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Setting long-term goals helps you achieve the life you want. And it makes for a more intentional approach to life. Setting long-term goals is about having a vision for your future. They give greater meeaning and purpose to life. But, how does a person identify their long-term goals? And, first of all, what are long-term goals?

What Is a Long-Term Goal?

A long-term goal is something you want to achieve in the future. Long-term goals are different from life goals. Life goals are goals you’d want to achieve throughout your life. They define your life. A long-term goal is a goal that is tied up in some aspect of your personal or professional life. An example of a life goal could be to achieve financial freedom. But within that life goal could be a goal such as saving for the down payment on a home or investing in the stock market.

Another life goal could be to live a healthy lifestyle. And within that goal could be a long-term goal such as running a marathon.

Examples of Long-Term Goals

Long-term goals can be divided into three categories – professional, personal, and financial goals.

Personal Goals

A personal goal is one you’d like to achieve outside of your work. Examples of long-term personal goals:

  • Run a marathon.
  • Learn a new sport.
  • Travel across Europe for a month.
  • Start a family.
  • Volunteer at the local soup kitchen.
  • Do a TED Talk.
  • Get into an exercise routine.
  • Loose weight – and keep it off.
  • Complete a novel.
  • Go on a ypga retreat.

Professional Goals

Success in your career must start with clear long-term professional goals. Some long-term goals you may want to consider: 

Financial Goals

Achieving financial goals adds to the quality of our lives. Examples of long-term financial goals include:

  • Starting an education fund for your newborn baby.
  • Setting up a retirement plan.
  • Saving for the down payment on a home.
  • Building an emergency fund.
  • Start investing.
  • Paying off your car.
  • Hire a financial advisor.

How To Make Your Own Long-Term Goals

A great way to set long-term goals is by using the SMART technique.

S – Specific: 

Be clear and specific when defining your goal. For example, if you want to save for the down payment on a home, how much exactly will it cost? $50,000 or 100,000? Is your goal to retire comfortably? Exactly how much in retirement income would you need to feel comfortable? $100,000 per year? After tax or before tax?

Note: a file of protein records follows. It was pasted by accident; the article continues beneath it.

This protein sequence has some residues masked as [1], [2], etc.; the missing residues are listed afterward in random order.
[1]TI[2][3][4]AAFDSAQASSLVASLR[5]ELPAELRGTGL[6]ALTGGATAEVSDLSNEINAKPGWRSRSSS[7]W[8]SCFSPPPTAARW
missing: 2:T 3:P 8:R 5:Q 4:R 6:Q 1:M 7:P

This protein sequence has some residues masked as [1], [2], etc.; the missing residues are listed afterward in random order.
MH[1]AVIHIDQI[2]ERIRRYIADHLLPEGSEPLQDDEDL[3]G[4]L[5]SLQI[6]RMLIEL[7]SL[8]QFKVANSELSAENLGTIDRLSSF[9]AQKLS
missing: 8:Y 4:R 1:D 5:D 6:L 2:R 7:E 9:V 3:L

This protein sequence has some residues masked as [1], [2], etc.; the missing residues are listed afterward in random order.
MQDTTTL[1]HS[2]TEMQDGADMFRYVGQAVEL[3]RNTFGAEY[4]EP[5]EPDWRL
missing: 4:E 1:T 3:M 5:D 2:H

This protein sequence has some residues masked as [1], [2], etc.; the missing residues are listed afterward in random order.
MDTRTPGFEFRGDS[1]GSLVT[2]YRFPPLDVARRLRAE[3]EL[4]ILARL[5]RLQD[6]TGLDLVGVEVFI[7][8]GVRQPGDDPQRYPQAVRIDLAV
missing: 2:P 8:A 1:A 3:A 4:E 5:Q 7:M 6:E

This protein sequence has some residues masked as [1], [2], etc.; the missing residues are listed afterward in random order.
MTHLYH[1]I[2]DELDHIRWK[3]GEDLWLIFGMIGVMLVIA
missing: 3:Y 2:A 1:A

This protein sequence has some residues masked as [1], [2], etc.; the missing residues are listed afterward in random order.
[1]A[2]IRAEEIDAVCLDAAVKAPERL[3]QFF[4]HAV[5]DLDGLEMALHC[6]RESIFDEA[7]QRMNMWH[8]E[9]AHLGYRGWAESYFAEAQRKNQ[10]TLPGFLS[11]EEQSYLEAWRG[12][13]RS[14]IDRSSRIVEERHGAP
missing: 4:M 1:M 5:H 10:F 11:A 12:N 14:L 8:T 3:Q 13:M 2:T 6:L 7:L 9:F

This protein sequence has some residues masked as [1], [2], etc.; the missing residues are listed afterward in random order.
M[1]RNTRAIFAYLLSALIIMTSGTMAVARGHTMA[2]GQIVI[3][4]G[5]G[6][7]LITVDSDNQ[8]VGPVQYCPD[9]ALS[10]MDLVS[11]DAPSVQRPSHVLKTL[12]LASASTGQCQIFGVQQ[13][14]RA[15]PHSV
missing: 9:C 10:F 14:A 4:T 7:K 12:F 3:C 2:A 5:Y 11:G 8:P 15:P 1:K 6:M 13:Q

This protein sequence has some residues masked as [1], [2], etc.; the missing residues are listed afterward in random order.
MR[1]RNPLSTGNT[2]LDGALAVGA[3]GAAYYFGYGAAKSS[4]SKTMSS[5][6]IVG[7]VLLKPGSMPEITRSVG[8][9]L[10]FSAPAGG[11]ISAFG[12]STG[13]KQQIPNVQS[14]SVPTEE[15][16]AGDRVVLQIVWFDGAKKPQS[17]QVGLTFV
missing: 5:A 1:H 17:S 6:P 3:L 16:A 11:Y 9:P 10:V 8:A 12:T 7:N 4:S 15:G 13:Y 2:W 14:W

M – Measurable: 

How will you know if you’ve accomplished your goal? You must be able to measure your goal. If your goal is to get fit, what specifically will you need to accomplish to feel fit? Is it when you can complete a marathon? It’s hard to measure something vague like getting fit, but completing a marathon is measurable. A goal such as saving for retirement is not specific or measurable, but stating that you would like an annual retirement income of $50,000 is both specific and measurable.

A – Achievable: 

When setting goals, they must be realistic and achievable. You don’t want to set yourself up for failure. For example, it may not be very realistic to set a goal to retire within five years if you don’t have any savings and no sources of retirement income.

R – Relevant: 

You are more likely to achieve your goal if it is important to you. Even if your boss tells you you’re overqualified and urges you to move up the corporate ladder, you may be content in your job. In this case, your goal may be to spend more time with the family rather than to get a promotion.

T – Time-Sensitive: 

To quote author of “Think and Grrow Rich” Napoleon Hill, “A goal is a dream with a deadline.” You must have a deadline for your goal. Just saying that you want to run a marathon is not enough. You need to know when you’d like to run the marathon. 

Tips for Achieving Your Long Term Goals

  • Focus on one goal at a time.
  • Set a deadline on when you’d like to achieve the goal.
  • Learn from the people who have succeeded in achieving the same goals.
  • How much time or money you are willing to commit to that goal? If you want to run the marathon, how much time you are willing to train each week? If you want to buy your first home, what is it going to cost? How much can you save each month?
  • Have a detailed plan on how you would like to achieve the goal.
  • Create short-term goals within the long-term goals. If your goal is to run a marathon, create a short-term goal such as completing a half-marathon.
  • Decide on benchmarks along the way to mark your progress. If saving $50,000 towards the down payment on a home is your goal, your benchmarks could be each time you save $10,000.
  • Surround yourself with people who are supportive and with whom you can be accountable.

Your goals are important in creating the life you want. Make a list of long-term goals you’d like to achieve and then create a step-by-step plan to achieve at least one of your goals. And believe that you have what it takes to achieve them.

To help you identify and achieve your long term goals, sign up for my 21 Day Challenge.

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